Katla - A mystery series based on Icelandic folklores

Last weekend I chanced upon Netflix's first Icelandic series released this month. The trailer was what hooked me in. Set in an intriguing yet beautiful landscape, a remote Icelandic village Vik, with the ocean on one side, a river nearby and an active volcano named 'Katla' on the other- the area a juxtaposition of black volcanic soil and white snow, this 8-episode series weaves together several mysterious happenings to form its creepy enigmatic narrative. 

The volcano has been erupting for over an year making the place almost uninhabitable. Most of the residents have evacuated or permanently shifted to other places, except a team of volcanologists and scientists, rescue workers, essential service providers, and very few common folk who don't want to leave the place. The mysterious happenings start when a woman is discovered in the restricted area near the volcano- naked -the black mud covering her being entirely. She resembles a lady who used to live in the area 20 years ago, not a day aged. But the actual lady, on hearing of this strange supposed coincidence returns to Vik, and they are doppelgangers, just their age being the differentiating factor. Another incident follows - Asa who was lost in a severe blizzard a year ago, mysteriously returns in a similar way, covered in black ash, without any memory of her whereabouts during this time. Grima, her sister, can't come to terms with this, and wants answers - she searches clues to Asa's disappearance and sudden reappearance. There is no clue towards her not being actually Asa herself, until they discover a dead body dried in freezing cold seeming Asa. Several incidents follow, people long dead return. It is as if the volcano is gobbling people up and throwing them out into the world when it erupts. 

There is mystery and folklore associated with Katla - the old hotel lady tells of changelings and hidden people who leave their offspring in human care. Meanwhile, the volcanologist tries to find answers from the rocks within the cave and tunnels formed within a new crevice near Katla. The geology of the area is changing with the volcano erupting, the glacier melting, the frequent ash storms, snow blizzards - it just adds to the charm of this series. It's an incredible watch - just for its location - its unlike anything I have watched. I need to explore different series from such places, an environment we have just read about in books but never witnessed.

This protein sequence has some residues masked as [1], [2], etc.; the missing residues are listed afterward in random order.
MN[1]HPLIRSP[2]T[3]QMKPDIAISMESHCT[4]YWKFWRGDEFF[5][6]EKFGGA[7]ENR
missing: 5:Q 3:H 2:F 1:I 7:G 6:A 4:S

This post is a part of Blogchatter Half Marathon.


  1. This review of yours makes us more compelled to watch this one. Yes, a beautiful country like Iceland will always hold it's mysteries and folklores and will be fancied by many. And this tale sounds eerie and dark, making it more interesting to try it out. Thanks for sharing.

  2. This sounds exactly the kind of stuff I'd love to watch! Thank you :)


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Queeristan by Parmesh Sahani

  Queeristan (Amazon Link) Thanks to Audible Free Trial I listened to this amazing non-fiction on LGBTQ inclusion in Indian workplaces. Author Parmesh Sahani identifies as gay Indian, working closely with Godrej higher management and employees for years to create an inclusive workplace, both legally and in spirit. This book is a result of those years of experience, research, collaboration with individuals from difference spectrum of the society and organizations who has successfully transitioned into a queer friendly one.   Indian history is inclusive. From the Khajuraho temple architectures, to Konark to the Rig Veda, there is existing proofs even 2000 years ago of Indian inclusiveness of queer. It’s the draconian British law that criminalised it, which was scraped in 2009, came into effect once again following a sad judgement in 2013 and eventually was scraped off for good in 2018. I am in awe of the lawyers who fought this legal battle- colleagues and partners – Arundhati Katju

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